On May 31, Our Kitchen Table attended a hearing at the Kent County Health Department to comment on the Child Lead Poisoning Elimination Board report, “Roadmap to Eliminating Child Lead Exposure.” (See OKT’s comments below.)
Governor Rick Snyder established the board through executive order because “because “…there exists a need in state government for a coordinated effort to design a long term strategy for eliminating child lead poisoning in the state of Michigan.” The board consists of medical, environmental, and child education experts, academics, civic leaders, and state department representatives.
The Michigan Department of Health and Human Services (MDHHS) recently awarded OKT a $75, 000 Child Lead Exposure Elimination Innovation Grant. Find OKT’s comments on the report below.
The members of the board present were genuinely and passionately concerned about childhood lead poisoning. The CLEEC_Action_Plan they have developed is a great framework for eliminating lead poisoning. It includes recommendations for better testing of home and daycare environments, having all children tested for lead poisoning, testing pregnant women at-risk for lead poisoning, and getting the medical community to be more vigilant about lead poisoning. In short, the plan seeks to eliminate the deep root causes of lead poisoning so children won’t be exposed in the first place.
This good plan faces one huge obstacle: funding. Those in the room last night suggested that to create lead-safe communities state-wide would cost at least $1 billion. In addition, because of potential costs, groups like the Rental Property Owners Association (RPOA) are actively fighting against enhanced requirements for lead testing–and are quick to blame tenants for lead hazards. While Snyder approved funding the creation of the board, he has not championed funding to implement the action plan. And, when fall elections usher in different elected officials, there’s a possibility that the whole board could be scrapped.
Our Kitchen Table Public Comment on Childhood Lead Poisoning
On behalf of Our Kitchen Table and its executive director, Lisa Oliver-King, I thank you for your work on eliminating childhood lead poisoning. As a grass-roots, nonprofit working for environmental justice through the lens of food justice, OKT would like to state that:
While the report discloses that children living in neighborhoods experiencing income-challenges and older housing stock are more likely to experience lead poisoning, it does not relate that children of color are more likely to experience lead poisoning. In fact, African American children are five times more likely to be poisoned by lead than white children— and Latinx children more than twice as likely as white children. Studies conducted the National Institutes of Health right here in Michigan determined that that, in utero, African American babies are more than twice as likely to be lead poisoned. As one of the outcomes of prenatal lead poisoning is premature birth, lead poisoning no doubt contributes to African American infant mortality rates being twice that of white infant mortality rates—right here in Kent County. In addition, the report speaks to higher incarceration rates among those who experienced lead poisoning as children. One could deduce that lead poisoning is also partly responsible for the African Americans having higher rates of incarceration. It’s more than the school to prison pipeline. It’s also a poisoned to prison pipeline. Thus, childhood lead poisoning in Michigan is not just a public health concern but also a justice and civil rights issue. The high rates of lead poisoning among African American children reveal yet another facet of institutional racism.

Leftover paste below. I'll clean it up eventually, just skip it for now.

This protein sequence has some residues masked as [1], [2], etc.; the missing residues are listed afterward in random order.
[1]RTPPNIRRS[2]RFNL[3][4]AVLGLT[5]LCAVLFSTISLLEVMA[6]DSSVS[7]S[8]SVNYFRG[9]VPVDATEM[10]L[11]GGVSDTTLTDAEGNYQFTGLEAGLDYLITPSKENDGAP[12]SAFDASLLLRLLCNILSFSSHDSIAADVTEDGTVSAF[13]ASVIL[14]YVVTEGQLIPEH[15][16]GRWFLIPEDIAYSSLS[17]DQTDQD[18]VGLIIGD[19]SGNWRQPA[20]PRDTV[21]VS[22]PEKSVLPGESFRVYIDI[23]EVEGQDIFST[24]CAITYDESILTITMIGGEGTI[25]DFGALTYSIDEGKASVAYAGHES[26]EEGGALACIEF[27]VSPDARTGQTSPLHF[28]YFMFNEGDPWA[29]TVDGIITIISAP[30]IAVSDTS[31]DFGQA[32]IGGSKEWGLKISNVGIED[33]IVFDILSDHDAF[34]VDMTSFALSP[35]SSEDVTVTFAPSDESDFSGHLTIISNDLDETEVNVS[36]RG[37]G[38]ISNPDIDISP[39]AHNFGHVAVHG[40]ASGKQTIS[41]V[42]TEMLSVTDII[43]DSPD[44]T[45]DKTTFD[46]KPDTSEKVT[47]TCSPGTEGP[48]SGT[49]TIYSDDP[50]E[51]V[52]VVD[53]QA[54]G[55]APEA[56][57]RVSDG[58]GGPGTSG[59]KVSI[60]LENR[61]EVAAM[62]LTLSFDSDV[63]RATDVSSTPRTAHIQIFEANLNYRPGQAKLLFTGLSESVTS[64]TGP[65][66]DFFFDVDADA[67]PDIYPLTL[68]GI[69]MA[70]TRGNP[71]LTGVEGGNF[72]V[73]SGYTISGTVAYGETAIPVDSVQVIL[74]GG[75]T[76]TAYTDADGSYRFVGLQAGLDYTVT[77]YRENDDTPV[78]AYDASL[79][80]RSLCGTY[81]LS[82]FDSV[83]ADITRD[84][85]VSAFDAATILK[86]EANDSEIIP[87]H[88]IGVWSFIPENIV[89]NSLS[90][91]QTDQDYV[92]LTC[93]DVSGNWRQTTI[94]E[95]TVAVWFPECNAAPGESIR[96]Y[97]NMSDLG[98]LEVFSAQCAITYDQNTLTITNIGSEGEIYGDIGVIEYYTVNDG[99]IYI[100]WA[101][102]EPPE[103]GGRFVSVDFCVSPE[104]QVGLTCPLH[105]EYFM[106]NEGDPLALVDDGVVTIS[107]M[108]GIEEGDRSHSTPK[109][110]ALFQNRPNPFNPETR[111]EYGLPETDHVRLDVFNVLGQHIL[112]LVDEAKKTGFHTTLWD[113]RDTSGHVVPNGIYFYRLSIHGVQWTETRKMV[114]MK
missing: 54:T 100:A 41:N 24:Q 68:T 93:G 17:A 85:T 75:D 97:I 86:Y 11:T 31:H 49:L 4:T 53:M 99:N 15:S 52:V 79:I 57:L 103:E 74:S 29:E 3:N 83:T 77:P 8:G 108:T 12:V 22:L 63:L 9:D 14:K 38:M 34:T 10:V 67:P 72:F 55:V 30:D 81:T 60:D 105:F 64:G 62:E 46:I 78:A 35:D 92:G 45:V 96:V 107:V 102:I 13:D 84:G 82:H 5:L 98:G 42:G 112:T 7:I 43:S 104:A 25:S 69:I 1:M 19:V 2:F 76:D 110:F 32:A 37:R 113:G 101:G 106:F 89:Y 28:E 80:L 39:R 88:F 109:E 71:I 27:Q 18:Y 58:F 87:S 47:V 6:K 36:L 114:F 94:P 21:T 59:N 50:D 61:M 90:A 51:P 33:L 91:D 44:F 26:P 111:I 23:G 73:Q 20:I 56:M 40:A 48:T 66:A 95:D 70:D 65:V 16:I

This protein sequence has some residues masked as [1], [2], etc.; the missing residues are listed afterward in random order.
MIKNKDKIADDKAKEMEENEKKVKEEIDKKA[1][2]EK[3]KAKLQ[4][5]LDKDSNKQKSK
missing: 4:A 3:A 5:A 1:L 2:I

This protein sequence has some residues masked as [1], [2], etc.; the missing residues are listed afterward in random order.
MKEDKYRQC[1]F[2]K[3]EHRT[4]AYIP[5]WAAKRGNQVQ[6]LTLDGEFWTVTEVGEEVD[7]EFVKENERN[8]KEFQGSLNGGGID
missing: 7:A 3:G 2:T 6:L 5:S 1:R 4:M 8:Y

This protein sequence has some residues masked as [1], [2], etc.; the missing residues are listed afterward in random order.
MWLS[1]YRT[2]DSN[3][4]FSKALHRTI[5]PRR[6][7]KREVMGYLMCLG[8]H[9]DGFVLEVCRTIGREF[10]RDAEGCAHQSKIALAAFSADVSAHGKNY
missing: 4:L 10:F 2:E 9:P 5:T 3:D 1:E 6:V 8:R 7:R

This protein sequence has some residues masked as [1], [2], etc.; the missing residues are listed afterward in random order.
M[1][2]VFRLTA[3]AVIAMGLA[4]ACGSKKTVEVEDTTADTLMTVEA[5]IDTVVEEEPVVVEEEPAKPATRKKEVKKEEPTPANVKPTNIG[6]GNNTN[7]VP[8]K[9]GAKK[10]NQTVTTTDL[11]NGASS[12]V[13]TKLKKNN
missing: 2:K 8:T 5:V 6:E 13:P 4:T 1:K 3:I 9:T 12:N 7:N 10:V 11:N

The report acknowledges soil contamination as contributing to lead poisoning. Through our food gardening work in Grand Rapids 49507, a zip code reporting one of the highest number of lead poisoned children in the state, OKT has discovered that housing stock is not the only contributor to soil contamination. More than a century ago, the area had orchards. Lead was an ingredient in pesticides then used, as well as arsenic. Therefore, sampling soil near built structures is not enough. No doubt, other means of lead contamination have impacted soil in other regions in the state. Housing stock should not be the only cause considered.
The report does mention nutrition and micro-nutrient supplementation as a means to treat lead poisoned children. Studies have shown that certain foods help absorb lead in the body: dark green vegetables and leafy greens, legumes, dried fruits, nuts, seeds, whole grains, dark green vegetables, grapefruit and sweet red pepper. In other words, a healthy, whole foods diet with a huge emphasis on fresh local produce. As the neighborhoods experiencing high childhood lead exposure also experience food apartheid, OKT sees lead poisoning as a food justice issue. If these children — and their mothers — had access to these healthy foods prior to lead exposure, no doubt they would suffer fewer repercussions. The lack of access to healthy foods also bequeaths these same children with a host of other health problems: obesity, diabetes, heart disease, asthma, and behavior issues that Impact school performance.